The PostScript operator BitsPerComponent is used to describe how many bits are used to represent each color component in a sample. For example: in a greyscale image 8 bits are typically used, allowing for 256 different shades of grey.
This operator can cause problems if you manipulate images created in one application within other applications, because the manipulation may affect the number of bits that should be defined. Andy from the New York State Senate Mail and Printing Services reported the following: “This error is caused (mostly in Pagemaker) by attempting to colorize an EPS file (raster or vector) and ripping/distilling/normalizing it in a composite color environment”.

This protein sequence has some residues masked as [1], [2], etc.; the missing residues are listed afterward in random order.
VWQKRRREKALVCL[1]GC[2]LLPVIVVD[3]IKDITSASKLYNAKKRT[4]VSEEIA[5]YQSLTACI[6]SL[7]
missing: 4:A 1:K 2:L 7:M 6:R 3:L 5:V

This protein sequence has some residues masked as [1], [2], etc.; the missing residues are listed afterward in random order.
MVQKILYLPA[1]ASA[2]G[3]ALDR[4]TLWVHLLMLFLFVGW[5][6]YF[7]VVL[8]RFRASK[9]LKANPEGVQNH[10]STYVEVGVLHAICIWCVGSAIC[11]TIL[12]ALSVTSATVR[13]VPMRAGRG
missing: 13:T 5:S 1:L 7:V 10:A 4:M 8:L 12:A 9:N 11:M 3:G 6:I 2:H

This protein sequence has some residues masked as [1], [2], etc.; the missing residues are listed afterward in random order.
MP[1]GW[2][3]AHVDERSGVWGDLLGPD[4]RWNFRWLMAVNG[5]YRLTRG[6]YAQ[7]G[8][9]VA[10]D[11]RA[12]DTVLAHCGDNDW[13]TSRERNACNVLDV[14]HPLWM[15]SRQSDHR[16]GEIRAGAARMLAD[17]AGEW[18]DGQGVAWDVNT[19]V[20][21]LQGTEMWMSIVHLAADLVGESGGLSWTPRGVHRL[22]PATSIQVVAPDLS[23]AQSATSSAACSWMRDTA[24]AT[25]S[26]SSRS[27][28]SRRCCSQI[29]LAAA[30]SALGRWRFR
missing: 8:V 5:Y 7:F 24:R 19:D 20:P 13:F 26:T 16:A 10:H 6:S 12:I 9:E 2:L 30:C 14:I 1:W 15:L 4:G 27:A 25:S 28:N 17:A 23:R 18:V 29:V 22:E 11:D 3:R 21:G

– Send the file pre-separated to the output device. This forces the layout application to handle the color separation itself, instead of letting the RIP do it.
– Check whether your document contains colorized EPS graphics and convert them to an acceptable format for colorizing (TIFF) or colorize the images in PhotoShop instead of the layout application. If you save the graphics as TIFF images to colorize them in QuarkXPress, make sure to send either preseparated to the imagesetter or install an xtension that enables the use of colorized TIFFs in a composite workflow.